Beginning in early 2012, Americans will for the first time see “CarbonFree Certified” on LCD TVs and monitors, refrigerators, clothes washers, LED lamps and solar panel products. That’s the word from LG Electronics and Carbonfund.org, who together announced that the Korea-based electronics giant is breaking new ground by joining the effort to promote sustainability.
Which prompts the question: What does it mean for a program to be CarbonFree certified? According to Carbonfund.org, it first means the product has undergone third-party testing to calculate the greenhouse-gas emissions over its life cycle. (This PDF from Carbonfund.org outlines their testing protocol in detail.) Then, through Carbonfund.org, the manufacturer backs projects that help offset the carbon from the product. Those projects are in three categories: renewable energy and methane; energy efficiency and carbon credits; and reforestation and avoided deforestation.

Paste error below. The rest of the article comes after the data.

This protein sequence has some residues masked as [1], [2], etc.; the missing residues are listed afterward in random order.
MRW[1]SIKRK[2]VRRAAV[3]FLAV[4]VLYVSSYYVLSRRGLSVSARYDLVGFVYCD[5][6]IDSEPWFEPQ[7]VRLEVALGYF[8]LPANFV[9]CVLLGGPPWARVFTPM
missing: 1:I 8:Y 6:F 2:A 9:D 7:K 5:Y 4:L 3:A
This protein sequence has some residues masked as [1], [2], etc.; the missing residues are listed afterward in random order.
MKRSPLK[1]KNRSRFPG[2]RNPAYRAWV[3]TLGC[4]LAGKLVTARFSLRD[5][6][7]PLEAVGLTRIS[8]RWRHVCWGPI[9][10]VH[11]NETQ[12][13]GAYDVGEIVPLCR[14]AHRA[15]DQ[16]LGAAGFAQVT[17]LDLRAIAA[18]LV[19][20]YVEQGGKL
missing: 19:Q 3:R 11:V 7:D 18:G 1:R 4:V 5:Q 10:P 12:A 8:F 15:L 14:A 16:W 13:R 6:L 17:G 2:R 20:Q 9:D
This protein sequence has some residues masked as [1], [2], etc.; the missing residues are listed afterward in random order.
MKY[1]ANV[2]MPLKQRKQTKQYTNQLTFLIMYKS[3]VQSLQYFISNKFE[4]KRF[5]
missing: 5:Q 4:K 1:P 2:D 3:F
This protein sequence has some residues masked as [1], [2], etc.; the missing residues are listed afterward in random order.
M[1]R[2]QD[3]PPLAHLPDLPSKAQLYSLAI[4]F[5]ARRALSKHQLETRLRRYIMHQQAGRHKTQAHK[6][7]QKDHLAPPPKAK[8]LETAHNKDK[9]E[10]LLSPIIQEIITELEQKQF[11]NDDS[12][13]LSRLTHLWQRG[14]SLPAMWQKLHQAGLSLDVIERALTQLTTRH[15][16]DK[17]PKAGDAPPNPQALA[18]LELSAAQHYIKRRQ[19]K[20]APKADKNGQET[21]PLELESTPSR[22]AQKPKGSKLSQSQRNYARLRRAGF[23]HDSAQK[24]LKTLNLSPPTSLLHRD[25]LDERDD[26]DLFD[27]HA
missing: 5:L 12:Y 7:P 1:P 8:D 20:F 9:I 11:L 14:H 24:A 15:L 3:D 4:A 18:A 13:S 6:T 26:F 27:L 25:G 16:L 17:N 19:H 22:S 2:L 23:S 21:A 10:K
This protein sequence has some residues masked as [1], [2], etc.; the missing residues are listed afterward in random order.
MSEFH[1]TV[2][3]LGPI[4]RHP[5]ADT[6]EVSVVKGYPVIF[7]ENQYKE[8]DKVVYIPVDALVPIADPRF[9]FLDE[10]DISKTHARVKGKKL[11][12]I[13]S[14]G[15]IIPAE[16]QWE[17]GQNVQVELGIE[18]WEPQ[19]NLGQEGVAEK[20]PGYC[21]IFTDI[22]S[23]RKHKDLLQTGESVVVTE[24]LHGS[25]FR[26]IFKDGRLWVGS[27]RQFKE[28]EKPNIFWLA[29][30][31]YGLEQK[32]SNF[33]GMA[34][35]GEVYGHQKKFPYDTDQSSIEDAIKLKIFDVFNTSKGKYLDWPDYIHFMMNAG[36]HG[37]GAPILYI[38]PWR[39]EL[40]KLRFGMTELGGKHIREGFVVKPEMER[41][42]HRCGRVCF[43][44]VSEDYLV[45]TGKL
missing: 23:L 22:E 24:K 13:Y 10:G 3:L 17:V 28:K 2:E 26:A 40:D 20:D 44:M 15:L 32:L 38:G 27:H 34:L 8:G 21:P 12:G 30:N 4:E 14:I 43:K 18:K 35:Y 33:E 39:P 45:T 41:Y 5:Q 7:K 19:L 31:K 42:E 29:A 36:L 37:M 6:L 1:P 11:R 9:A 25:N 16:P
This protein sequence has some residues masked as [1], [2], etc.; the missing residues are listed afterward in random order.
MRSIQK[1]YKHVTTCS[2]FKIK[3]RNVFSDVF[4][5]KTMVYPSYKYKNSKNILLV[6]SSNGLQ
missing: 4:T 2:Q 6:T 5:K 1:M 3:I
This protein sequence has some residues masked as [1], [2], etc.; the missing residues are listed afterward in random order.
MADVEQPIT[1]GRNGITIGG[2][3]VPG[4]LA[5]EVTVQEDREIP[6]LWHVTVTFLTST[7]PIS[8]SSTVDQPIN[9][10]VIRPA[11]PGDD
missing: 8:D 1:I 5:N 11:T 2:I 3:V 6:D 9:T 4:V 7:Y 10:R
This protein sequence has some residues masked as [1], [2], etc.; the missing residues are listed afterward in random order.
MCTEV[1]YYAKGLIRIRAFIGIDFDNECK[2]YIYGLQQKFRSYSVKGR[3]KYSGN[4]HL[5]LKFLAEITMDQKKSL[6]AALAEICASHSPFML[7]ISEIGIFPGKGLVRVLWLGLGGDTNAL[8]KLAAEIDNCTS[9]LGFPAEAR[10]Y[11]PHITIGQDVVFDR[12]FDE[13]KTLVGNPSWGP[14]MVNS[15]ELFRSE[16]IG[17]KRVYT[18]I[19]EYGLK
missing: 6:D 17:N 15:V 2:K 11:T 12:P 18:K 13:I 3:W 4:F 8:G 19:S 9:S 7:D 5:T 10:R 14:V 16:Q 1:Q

Bringing LG in to the fold is a nice coup for Carbonfree.org; previously, we’d reported on a couple of products with the CarbonFree label, a paper shredder sold by Costco, and a Motorola cell phone that had earned the label but was available only in Canada.
Currently, LG offers the Energy Star labels on many of its products that use less energy than typical such products, and it said working with Carbonfund.org was part of its effort to step up its game on the sustainability front. “Achieving the CarbonFree label for these products both validates the efforts we have made to reduce our carbon footprint and provides consumers important information they can trust,” said Wayne Park, president and CEO of LG Electronics USA.
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